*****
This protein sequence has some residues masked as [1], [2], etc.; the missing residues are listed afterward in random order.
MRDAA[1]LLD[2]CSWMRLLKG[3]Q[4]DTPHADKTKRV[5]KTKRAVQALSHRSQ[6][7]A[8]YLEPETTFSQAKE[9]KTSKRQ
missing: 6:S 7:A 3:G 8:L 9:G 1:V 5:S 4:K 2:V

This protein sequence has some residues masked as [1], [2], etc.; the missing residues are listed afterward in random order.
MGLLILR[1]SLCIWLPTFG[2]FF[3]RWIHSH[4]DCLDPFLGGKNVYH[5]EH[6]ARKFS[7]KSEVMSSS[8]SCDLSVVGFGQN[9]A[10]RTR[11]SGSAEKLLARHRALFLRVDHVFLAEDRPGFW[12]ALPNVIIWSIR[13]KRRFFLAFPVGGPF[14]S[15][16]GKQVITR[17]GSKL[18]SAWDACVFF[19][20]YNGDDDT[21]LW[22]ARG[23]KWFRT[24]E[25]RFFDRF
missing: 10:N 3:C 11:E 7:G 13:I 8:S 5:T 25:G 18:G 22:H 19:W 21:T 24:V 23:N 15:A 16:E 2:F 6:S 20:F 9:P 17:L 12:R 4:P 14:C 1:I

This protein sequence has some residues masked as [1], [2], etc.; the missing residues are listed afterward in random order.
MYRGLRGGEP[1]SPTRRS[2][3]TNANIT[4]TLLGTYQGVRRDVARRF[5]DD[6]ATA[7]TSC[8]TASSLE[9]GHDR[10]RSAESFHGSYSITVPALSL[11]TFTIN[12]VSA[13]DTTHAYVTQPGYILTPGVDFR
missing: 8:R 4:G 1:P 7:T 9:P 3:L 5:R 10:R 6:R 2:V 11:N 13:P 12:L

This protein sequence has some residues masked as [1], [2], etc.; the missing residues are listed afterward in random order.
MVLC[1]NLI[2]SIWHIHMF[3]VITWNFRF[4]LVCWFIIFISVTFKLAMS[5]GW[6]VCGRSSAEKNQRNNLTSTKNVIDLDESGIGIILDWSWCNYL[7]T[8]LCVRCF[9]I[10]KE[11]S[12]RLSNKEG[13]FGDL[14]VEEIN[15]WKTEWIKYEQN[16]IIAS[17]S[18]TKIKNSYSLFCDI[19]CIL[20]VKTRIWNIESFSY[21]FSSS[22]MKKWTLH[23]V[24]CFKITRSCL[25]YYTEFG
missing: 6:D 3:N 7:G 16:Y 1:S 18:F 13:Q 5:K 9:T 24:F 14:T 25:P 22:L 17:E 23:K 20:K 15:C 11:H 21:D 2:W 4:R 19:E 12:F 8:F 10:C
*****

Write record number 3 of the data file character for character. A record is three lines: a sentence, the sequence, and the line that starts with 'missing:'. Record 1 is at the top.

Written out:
This protein sequence has some residues masked as [1], [2], etc.; the missing residues are listed afterward in random order.
MYRGLRGGEP[1]SPTRRS[2][3]TNANIT[4]TLLGTYQGVRRDVARRF[5]DD[6]ATA[7]TSC[8]TASSLE[9]GHDR[10]RSAESFHGSYSITVPALSL[11]TFTIN[12]VSA[13]DTTHAYVTQPGYILTPGVDFR
missing: 8:R 4:G 1:P 7:T 9:P 3:L 5:R 10:R 6:R 2:V 11:N 13:P 12:L